la-et-dads

Seth Green, center, and Tonita Castro star in the comedy series "Dads." (Jennifer Clasen/FOX / February 3, 2014)

Spring is the time of year when much of the TV business slaves away on pilots, with actors and crews often pulling 14-hour-plus workdays to deliver sample episodes in hopes that, come May, the networks will add their series to their fall lineups.

But pilot season is changing this time around, in ways that reveal how deeply network TV is being affected by cable and online competition. The four major networks are sending more shows straight into series production, bypassing the pilot production process altogether. Sixteen series are now enjoying that privilege, compared with just two — NBC's "The Michael J. Fox Show" and Fox's "Dads" — last year.

Among them are ABC's "The Club," a soap set at a private country club, which was greenlighted even after "American Hustle" director David O. Russell dropped out as a producer; and Fox's ancient Egyptian thriller "Hieroglyph," which got the straight-to-series nod after languishing in development for several years.

PHOTOS: Stories that leapt from big to small screen (and vice versa)

The trend is being driven by several factors, including network cost-cutting. Pilots are a major expense, yet most of them aren't picked up for the fall season and are quickly forgotten. But perhaps more important, networks face an onslaught of competition from upstart cable and online providers like Netflix, which aren't wedded to stodgy TV traditions. Netflix's first original drama, the acclaimed "House of Cards," was ordered straight to series without a pilot.

"We really, truly are in a transitional period," NBC Entertainment President Jennifer Salke said. Pilot season is "a ridiculous process," she added. "We've all been saying it for so long."

The fate of "Hieroglyph" illustrates the shift. A few years ago Fox passed on making a pilot for the proposed series by screenwriter Travis Beacham, which seemed like the kiss of death.

This year, however, Fox decided to take the series. But it didn't just order a pilot — it ordered 13 episodes.

"The biggest advantage of a series order is that it gives us a crucial head start on the sort of preparation it takes to realize a world as lush and complex as this," Beacham told The Times in an email. "It's hard to invest that kind of effort in a pilot that may or may not see the light of day. Without a series commitment, it's almost impossible for something like 'Hieroglyph' to happen."

PHOTOS: Faces to watch 2014 | TV

For years, pilot season has followed a regular schedule. Executives decide in January which scripts to make as pilots. The shows are then cast and staffed with crew members, with production and editing targeted for March and April. As many as three-quarters of the pilots can end up on the scrap heap.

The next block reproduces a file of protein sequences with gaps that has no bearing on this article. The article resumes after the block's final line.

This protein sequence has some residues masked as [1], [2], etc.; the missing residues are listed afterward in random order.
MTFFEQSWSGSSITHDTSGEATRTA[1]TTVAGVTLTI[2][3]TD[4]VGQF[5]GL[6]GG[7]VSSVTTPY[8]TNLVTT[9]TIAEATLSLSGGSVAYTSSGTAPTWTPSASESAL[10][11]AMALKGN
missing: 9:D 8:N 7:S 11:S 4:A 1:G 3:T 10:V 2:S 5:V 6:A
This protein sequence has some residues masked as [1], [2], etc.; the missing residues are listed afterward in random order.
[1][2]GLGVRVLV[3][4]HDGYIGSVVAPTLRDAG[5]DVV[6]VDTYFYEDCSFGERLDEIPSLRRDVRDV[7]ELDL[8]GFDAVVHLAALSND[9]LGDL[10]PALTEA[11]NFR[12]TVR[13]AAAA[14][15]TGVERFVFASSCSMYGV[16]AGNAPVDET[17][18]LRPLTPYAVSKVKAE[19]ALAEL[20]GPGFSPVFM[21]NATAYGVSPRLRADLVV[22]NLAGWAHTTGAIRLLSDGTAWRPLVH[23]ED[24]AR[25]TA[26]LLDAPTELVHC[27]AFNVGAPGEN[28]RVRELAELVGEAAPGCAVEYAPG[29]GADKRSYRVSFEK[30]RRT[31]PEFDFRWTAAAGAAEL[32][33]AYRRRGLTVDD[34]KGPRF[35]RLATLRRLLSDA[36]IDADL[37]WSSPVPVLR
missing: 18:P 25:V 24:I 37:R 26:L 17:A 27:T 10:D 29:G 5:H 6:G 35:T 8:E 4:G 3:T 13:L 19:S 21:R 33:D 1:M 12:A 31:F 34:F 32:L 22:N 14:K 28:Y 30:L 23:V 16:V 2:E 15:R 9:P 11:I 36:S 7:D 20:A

This year the broadcast networks are producing 87 pilots, about 15% fewer pilots than the 102 made last year, studio executives say (an exact number can differ depending on how one counts special cases, such as pilots that are "rolled over" from year to year).

Kevin Reilly, entertainment chairman at Fox, has vowed to exit the pilot-season derby, arguing that it wastes millions of dollars every year and has a terrible track record of producing hits. Each network now spends up to $100 million every year on development, much of it on pilots that never go anywhere.

The average one-hour drama pilot costs up to $8 million, nearly four times as much as a typical episode in a series might cost. Much of the extra expense comes from longer shooting schedules, as studios strive to create the best possible version for executives who screen pilots in early May.

And yet well over half of new series fail to return for a second season anyway.

"Look at the batting average: We couldn't do any worse," Reilly told TV journalists recently, explaining his thinking on the pilot process.

PHOTOS: Our favorite funny women and why we love 'em

Some of his rivals are coming around to that view too. The mad dash every April produces dozens of hours of carefully honed content viewers will never see. "You don't want to find yourself in a 10-pilot-to-1-show kind of ratio," NBC's Salke said.

Now, there is also an additional fear that the industry's best writers and producers will take their work to Netflix or Amazon, where they can be free of the onerous creative and time constraints that surround network TV.

"There's a lot of opportunity for creative talent in our business now," said CBS Entertainment President Nina Tassler.